Counting Coup Was Plains Warrior Tradition To Show Bravery

What was a "coup"? Many acts of bravery in the face of an enemy counted. Any touch to an enemy warrior, or their defensive works or even stealing their horse counted. The most prestigious "coup" was touching an enemy warrior, without harming them, and getting away without being hurt oneself. And the most daring way to do that was to sneak up to an enemy warrior, while they slept, and touch their body without getting caught. As you can imagine, that last one was pretty rare.

There were many ways of counting coups, from notched sticks to lines on one's shirt. In general practice, a warrior who won a coup was permitted to wear an undyed eagle feather in their hair. If the warrior had been wounded in the attempt, however, they had to paint the feather red.

Quaker Women Were Early Feminists

Quakers were one of the first groups to provide equal access to education and leadership skills, for both genders. The Quaker faith believed in equality between the genders. And they acted like it. Women as well as men were given education. Women as well as men could give sermons, and lead Quaker meetings. Women as well as men could run business meetings for the church. It was revolutionary stuff in the mid-1600s and 1700s!

The Interesting Accomplishment Of Hannah Callowhill Penn

Hannah Callowhill, born in 1671, was the second wife of Pennsylvania founder and proprietor William Penn. “Proprietor” means he owned the colony. And he could run it as he saw fit.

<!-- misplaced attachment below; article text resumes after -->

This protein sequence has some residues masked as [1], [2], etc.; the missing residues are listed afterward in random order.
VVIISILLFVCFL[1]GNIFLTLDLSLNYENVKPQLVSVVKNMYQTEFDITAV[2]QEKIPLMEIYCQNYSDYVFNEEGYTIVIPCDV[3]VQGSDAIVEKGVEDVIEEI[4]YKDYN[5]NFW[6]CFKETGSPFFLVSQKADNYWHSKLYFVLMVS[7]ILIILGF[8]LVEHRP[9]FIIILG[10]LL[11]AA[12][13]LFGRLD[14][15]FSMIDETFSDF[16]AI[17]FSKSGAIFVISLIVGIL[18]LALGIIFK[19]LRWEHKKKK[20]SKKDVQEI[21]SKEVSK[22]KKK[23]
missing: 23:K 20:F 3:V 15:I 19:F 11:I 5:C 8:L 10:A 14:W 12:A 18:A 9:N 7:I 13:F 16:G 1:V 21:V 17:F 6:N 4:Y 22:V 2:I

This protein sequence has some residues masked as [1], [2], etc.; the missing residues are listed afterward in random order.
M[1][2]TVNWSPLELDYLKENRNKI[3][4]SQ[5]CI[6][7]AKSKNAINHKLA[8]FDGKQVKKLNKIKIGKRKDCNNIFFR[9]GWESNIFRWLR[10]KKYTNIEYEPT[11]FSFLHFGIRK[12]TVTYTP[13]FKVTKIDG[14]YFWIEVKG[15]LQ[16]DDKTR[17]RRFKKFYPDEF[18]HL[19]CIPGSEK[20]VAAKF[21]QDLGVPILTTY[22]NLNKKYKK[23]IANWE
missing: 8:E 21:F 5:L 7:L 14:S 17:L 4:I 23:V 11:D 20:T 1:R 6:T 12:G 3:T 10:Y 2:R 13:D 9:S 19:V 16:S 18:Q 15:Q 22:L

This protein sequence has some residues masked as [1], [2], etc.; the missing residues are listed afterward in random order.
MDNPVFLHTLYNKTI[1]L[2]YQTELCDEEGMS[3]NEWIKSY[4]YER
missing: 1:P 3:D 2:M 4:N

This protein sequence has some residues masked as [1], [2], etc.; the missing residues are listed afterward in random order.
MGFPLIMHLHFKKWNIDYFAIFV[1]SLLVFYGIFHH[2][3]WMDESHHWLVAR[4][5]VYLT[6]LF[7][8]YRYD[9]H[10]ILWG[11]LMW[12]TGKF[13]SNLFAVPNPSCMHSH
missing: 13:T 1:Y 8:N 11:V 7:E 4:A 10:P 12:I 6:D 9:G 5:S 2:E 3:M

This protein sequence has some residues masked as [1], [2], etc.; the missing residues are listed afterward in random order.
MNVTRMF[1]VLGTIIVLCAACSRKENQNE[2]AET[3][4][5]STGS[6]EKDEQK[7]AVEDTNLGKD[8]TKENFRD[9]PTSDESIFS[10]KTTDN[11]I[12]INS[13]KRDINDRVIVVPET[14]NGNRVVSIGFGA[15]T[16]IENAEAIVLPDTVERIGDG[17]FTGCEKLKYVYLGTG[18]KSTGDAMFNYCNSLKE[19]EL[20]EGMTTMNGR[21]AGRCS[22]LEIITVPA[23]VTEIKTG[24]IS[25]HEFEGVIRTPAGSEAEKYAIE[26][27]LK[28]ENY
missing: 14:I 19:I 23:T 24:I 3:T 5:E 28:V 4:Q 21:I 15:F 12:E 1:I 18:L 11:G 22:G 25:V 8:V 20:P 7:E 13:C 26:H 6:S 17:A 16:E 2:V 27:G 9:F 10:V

When William Penn died in 1718, his will gave control of the colony not to his son but to his widow. Though a son from Penn’s first marriage fought the will, he lost in court, and Hannah Callowhill Penn controlled Pennsylvania for six years, until her death. Although she did so through a deputy. Still, she lives on in the history books, as the only woman to control a British proprietary colony for so long.

Its A Man! Its A Web! Its...An Ethiopia Hand Cross!

Ethiopian sculptures rarely have human figures in them. Figures only appear in wooden artwork, sometimes identified as Adam or Christ. Here, the human is the handle for the cross.   The delicate web? That’s the cross, elaborately carved from wood into a delicate pattern. And the box below the human’s feet appear to be a reference to the tabot, or carved altar box, venerated by Ethiopian Christians. Often hand crosses were carved by the priests that used them; this complex and delicate cross was made by one talented priest!

When It Comes To Coffee Europeans Played Catch-Up to Islamic World

The earliest credible evidence of coffee-drinking appears in the middle of the 1400s in the Sufi shrines of Yemen. However, it took a while for the new miracle drink to reach Europe, and longer for Europeans to know what they were drinking. The species Coffea Arabica was first scientifically described and named by Carl Linnaeus, in his book Species Plantarum from 1753. The second most important coffee species today, Coffea canephora, was not recognized to be a coffea species till more than a hundred years later, in 1897!

Edo-Period Scientists Studied Mythological Creatures